I became isolated between working full-time and caring for him and I told very few people what we were struggling with. In 2009 a lump appeared on Joe's neck but because he now feared doctors so much that he refused to seek help. Our daughter and I tried desperately to get him to a doctor but he refused. He even locked himself in the bathroom one day and tried to cut the lump off. He blamed the lump on a tooth. He went to a dentist and the after examining Joe the dentist told him to immediately go to a hospital for an evaluation. Two years later when he finally walked into an emergency room asking if they would pull his tooth, he was diagnosed with stage IV advanced neck cancer. His prognosis was very bleak and surgery was not an option.
Joe loved aviation and he built and flew remote control airplanes as a hobby. Three months after his diagnosis of cancer he asked me to book him on a flight at a small local airport. He said he wanted to fly in a small plane before he died. After I booked it and after he left the house, I wondered if I just booked my husband's suicide. My daughter and I raced to the airport just in time before he got on the plane. When I saw his reaction after seeing us there I realized that's what he had in mind. Back at home later that afternoon, he confirmed he'd planned on jumping out of the plane to his death to avoid confessing to me some things he'd done while he was ill. He was a man filled with regret and shame and he was in a very dark place.
If Joe died that day many people who had known us back then would have been completely shocked by his suicide. Joe died from cancer at home a few months later at the age of 52. Up to his death, he was embarrassed he had a mental illness. He was a big and strong man. A man's man. He didn't want to talk about it and he let years go by without seeking treatment for it. It cost him his life.
After Joe's death, I wrote a story about my husband's mental illness which was published in the local newspaper where I worked at the time. I insisted they run a photo of Joe along with the story. Joe was a beautiful Irish American man with piercing blue eyes and blonde hair; not the face you may associate with a man who is struggling with mental illness.
After the story was published I was surprised by the number of emails I received from people in Ireland who were caring for a loved one with a mental illness. Parents caring for their children, spouses caring for spouses, and children trying to help parents. They connected with my husband's story and with what my family went through. So many people in Ireland are struggling but the stigma prevents many from seeking help. One woman wrote to me and said that because of Joe's story she took her young son to the doctor to be evaluated after recognizing similarities between her son and Joe.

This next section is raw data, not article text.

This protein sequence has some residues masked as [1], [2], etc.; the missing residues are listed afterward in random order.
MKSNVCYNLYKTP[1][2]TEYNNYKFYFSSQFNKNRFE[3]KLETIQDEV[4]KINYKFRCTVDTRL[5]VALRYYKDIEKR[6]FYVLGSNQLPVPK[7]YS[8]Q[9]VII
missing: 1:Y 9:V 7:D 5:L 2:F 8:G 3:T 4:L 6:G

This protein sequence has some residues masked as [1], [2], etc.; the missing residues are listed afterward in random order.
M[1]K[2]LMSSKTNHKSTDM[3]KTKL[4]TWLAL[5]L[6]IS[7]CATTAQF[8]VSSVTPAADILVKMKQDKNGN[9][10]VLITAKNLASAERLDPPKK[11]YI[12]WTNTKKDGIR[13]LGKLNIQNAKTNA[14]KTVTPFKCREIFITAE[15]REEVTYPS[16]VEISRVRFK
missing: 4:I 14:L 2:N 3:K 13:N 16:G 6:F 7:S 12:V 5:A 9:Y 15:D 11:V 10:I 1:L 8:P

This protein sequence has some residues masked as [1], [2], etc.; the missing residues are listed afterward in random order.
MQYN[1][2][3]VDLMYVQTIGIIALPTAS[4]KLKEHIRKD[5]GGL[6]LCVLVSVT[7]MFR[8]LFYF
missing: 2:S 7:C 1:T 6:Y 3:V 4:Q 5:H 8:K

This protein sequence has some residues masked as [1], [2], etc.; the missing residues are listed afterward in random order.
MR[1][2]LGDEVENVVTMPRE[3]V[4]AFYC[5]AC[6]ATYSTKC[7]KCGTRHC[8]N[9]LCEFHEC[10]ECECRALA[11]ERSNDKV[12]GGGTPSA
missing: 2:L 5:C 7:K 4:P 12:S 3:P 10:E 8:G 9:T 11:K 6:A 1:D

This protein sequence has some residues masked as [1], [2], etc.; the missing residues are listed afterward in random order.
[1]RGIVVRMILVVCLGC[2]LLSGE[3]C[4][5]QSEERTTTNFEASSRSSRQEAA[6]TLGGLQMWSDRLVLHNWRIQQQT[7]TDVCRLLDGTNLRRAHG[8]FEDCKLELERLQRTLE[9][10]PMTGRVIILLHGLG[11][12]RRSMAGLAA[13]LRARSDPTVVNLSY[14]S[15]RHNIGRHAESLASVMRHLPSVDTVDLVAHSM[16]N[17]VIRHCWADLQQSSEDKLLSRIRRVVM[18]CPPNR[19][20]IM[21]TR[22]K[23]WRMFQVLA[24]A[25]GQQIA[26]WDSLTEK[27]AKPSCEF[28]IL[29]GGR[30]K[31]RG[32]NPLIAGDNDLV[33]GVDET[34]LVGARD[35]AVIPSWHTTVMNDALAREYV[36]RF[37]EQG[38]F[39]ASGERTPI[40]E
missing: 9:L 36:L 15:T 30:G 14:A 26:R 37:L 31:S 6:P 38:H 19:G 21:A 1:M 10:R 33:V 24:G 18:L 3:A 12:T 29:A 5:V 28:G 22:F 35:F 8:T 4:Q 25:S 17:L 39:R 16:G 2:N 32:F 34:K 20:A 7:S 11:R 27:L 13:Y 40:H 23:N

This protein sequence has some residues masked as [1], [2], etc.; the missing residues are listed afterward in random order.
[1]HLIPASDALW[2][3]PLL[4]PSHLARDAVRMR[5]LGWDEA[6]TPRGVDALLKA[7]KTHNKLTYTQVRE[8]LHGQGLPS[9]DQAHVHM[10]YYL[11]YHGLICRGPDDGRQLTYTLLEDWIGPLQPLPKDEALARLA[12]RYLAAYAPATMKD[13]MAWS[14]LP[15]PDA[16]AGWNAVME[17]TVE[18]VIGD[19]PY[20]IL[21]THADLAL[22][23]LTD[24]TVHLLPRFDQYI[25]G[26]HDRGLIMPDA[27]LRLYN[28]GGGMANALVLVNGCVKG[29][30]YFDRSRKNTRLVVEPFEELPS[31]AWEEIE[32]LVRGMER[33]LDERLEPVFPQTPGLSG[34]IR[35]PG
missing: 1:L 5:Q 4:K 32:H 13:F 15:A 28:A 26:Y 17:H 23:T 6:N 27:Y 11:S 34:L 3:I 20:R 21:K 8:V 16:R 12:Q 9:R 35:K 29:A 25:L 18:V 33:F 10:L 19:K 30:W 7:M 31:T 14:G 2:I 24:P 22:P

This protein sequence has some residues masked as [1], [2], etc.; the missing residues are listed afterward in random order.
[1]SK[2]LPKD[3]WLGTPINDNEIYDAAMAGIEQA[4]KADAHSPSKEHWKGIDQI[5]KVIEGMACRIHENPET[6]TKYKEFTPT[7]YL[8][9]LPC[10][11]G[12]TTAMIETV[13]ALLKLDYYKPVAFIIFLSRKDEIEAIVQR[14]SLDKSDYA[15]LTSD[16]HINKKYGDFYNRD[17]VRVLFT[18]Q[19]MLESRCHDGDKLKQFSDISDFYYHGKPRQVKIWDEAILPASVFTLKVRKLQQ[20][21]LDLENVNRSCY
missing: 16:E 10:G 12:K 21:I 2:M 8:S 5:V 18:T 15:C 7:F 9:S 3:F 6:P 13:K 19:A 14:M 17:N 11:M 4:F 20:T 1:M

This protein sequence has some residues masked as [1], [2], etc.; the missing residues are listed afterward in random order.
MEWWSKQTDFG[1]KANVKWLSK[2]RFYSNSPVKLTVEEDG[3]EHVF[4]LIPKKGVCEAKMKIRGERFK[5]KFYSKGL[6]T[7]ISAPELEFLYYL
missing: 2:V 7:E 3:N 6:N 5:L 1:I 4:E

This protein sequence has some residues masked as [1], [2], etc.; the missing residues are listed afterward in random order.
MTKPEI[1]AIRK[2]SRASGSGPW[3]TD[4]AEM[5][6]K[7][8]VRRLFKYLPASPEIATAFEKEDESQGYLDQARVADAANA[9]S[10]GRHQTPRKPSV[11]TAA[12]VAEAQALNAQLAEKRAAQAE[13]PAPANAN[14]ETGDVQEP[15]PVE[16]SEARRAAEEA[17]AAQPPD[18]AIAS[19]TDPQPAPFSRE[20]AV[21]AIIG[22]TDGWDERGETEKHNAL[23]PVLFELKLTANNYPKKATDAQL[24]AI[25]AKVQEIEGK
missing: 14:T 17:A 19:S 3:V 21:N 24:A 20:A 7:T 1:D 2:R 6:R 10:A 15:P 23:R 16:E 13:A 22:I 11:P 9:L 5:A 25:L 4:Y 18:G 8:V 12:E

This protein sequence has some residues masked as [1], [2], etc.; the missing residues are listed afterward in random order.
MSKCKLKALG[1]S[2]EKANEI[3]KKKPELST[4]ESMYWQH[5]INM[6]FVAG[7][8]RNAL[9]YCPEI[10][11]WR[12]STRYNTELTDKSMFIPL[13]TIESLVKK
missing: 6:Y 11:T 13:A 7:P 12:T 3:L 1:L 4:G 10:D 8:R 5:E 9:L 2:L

The younger generation in Ireland has been terribly impacted by suicide. And it's that very generation who has the potential to make the most positive changes in the way people perceive others who struggle with a mental illness.
In 2015 I proudly watched young people mobilize and engage in the campaign for marriage equality because they understood the impact it would have on their gay friends and family members. Young people in Ireland once again have an opportunity to educate and begin a conversation about mental health to help erase the stigma and to ensure their friends receive the help they need.
Mental illness is not a casserole illness. If someone in your family has another serious illness, friends, neighbors and even family members may show up at your home with a nice casserole to offer their support. That usually isn't the case when someone has a mental illness. The caretakers and other family members need our love and support too.
Let's take better care of each other. Suicide prevention should be everyone's concern.
In America, the National Suicide Prevention Lifeline is 1-800-273-TALK (8255)
If you need help, you can also text LISTEN to 741741. The Crisis Text Line will respond 24/7/365.
In Ireland, Samaritans is available 24 hours a day, 7 days a week for anyone struggling to cope. For support please call 116 123 in the Republic of Ireland or 08457 90 90 90 in Northern Ireland.
Kathleen Maloney is currently working on a book, "Twice Lost," about what happened to her husband and how finding her roots in Ireland after his death helped her to heal. Learn more on her website.